Not My Typical Week

I spent this past week gathering as much information as I could about the Coronavirus in an effort to figure out how to conduct church services in a reasonably safe way. I also met with our church deacons Tuesday night and with a small group of pastors Friday morning. Both meetings were about one question: “Should we continue to have church services during this pandemic?”

I wish everyone could have sat in on that pastors meeting. That way everyone would understand and appreciate not only how much us pastors loathe cancelling church but also our motivations for that loathing. It’s not about our egos, our desire for the spotlight, or our fear that we might lose a paycheck. What it’s all about is our concern for Christ’s church, the people that comprise it, and this nation itself. As I said in that meeting, “Isn’t it awful that in this time of national crisis (pestilence), a time when our churches ought to be full as we seek God’s help, they are empty?”

The topics we kicked around in that meeting were definitely a mixed “box of chocolates.” For example, we talked about the option of forging ahead with regular services and having faith that God will keep our people safe. We talked about having our congregations meet in multiple rooms and getting the sermon feed into those rooms, the idea being that more space will allow our members to keep a six-foot separation between themselves. We talked about setting up loud speakers and letting people sit in their cars and listen to the sermon. We talked about letting people bring their camping chairs and sit in our church yards as they listen. We even talked about the best way to disinfect and sanitize a pew without ruining the varnish on it. Now there’s a conversation I never expected to have!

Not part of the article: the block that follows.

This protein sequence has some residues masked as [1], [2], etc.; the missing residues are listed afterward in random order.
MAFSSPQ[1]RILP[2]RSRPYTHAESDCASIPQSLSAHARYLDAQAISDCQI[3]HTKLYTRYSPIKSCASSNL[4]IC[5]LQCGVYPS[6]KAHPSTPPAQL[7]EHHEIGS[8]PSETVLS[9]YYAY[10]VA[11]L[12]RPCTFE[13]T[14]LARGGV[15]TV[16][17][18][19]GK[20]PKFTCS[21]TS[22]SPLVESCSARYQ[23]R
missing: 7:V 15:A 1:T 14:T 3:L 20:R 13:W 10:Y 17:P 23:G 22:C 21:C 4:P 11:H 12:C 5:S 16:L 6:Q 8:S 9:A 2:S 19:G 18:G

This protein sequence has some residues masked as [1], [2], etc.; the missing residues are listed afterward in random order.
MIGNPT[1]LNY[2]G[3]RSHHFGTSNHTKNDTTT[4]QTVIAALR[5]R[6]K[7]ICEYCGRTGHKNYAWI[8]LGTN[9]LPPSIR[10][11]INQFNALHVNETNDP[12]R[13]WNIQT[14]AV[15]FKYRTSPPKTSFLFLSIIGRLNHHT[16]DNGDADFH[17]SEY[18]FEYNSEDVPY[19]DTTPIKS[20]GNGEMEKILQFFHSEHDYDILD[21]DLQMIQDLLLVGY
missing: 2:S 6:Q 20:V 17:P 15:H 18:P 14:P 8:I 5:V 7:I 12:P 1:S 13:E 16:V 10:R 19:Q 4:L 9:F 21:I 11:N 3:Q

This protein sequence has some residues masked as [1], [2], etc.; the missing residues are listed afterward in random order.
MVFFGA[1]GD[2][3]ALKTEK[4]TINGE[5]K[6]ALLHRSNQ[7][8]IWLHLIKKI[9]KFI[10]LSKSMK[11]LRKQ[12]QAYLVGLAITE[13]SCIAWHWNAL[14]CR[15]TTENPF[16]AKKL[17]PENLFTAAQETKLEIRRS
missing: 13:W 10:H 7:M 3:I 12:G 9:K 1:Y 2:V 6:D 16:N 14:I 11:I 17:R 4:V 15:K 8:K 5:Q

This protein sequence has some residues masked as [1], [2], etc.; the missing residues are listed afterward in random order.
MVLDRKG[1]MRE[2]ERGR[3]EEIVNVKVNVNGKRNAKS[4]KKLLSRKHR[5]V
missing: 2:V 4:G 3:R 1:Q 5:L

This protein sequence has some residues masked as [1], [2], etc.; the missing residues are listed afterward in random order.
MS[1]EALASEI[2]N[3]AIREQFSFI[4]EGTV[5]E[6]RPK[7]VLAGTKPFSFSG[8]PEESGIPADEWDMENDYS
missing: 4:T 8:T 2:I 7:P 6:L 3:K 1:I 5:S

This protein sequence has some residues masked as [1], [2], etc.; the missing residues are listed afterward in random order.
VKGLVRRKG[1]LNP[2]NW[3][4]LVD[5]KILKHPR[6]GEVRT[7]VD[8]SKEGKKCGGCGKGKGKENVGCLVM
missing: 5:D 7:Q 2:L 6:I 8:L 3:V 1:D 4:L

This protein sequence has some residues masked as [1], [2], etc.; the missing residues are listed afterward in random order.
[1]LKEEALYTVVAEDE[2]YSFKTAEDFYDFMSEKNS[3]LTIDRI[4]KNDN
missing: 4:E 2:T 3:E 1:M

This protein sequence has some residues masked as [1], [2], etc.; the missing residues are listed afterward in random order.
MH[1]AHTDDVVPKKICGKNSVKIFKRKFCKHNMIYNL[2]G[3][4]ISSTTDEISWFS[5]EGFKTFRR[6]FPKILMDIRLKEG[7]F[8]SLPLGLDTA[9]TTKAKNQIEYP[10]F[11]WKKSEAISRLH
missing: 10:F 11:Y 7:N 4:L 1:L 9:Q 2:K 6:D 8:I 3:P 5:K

Here are some other topics that got mentioned:

  • Hebrews 10:25 does tell Christians to not forsake the assembling of ourselves together, but it doesn’t say to do so in the midst of a pestilence.
  • Our elderly members, who by all accounts are the most susceptible to the Coronavirus, will be the first ones in attendance if church is held.
  • Those older members are the same ones who are the least likely to have internet access and be able to watch a sermon online.
  • If some people get out of the “routine” of attending church, they will never get back into church.
  • If those people don’t come back, are they genuine Christians anyway?
  • Could this virus be God’s way of separating the “wheat” from the “tares” (Matthew 13:24-30, 34-43) in His church to get us back to a spiritually purer membership?
  • Is this virus God’s way of testing the church to see just how much faith we have?

Friday night one of the pastors followed up our meeting by texting out a link to an article written by Michael Brown, who is a well known pastor, theologian, and Christian radio host. The article was a good read on the subject of whether or not to have church in the midst of a pandemic. Here are three quotes from it: